7 PM via Zoom
Tim will describe the ongoing efforts to keep the highly destructive gypsy moth (both European and Asian) from establishing in B.C. He will discuss the biology, the known ecological and economic impacts, the integrated pest management options that have evolved since 1979 when GM was first treated in Kitsilano, and touch on some issues that make this program highly effective while being somewhat controversial. Jennifer will cover efforts to survey for rare and endangered lepidoptera in areas that may potentially be treated for gypsy moth to fully understand where conflicts could arise.
Tim Ebata grew up in Vancouver and went to UBC to study bugs and fish in the department of zoology graduating with a BSc in 1982 followed by a MSc from the faculty of forestry in 1986 in forest entomology. He began his forest service career as the regional entomologist in Smithers from 1986 to 1995 then moved to HQ working on provincial level forest health projects and eventually became the Forest Health officer responsible for administering and coordinating the provincial forest health program. He has been directly involved in gypsy moth eradication programs for 22 years prior to his retirement on April 1st of this year.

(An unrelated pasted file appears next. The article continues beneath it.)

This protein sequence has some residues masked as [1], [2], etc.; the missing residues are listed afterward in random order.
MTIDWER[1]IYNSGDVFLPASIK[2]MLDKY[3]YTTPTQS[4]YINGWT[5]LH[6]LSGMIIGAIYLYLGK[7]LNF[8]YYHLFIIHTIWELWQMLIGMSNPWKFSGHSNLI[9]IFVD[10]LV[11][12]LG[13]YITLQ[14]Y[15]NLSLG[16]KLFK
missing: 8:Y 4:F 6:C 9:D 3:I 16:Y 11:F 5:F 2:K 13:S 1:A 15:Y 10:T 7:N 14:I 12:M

Jennifer Heron has been working on invertebrate conservation topics beginning with her MSc in 1998 studying ants in the Okanagan. She is currently the provincial Invertebrate Conservation Specialist with the B.C. Ministry of Environment. She works with other invertebrate specialists, conservation and stewardship groups to develop recovery-planning approaches and conservation status ranks to invertebrate groups and achieve common public outreach goals. Jennifer is also co-chair of the Arthropods Specialist Subcommittee for the Committee on the Status of Endangered Wildlife in Canada (COSEWIC).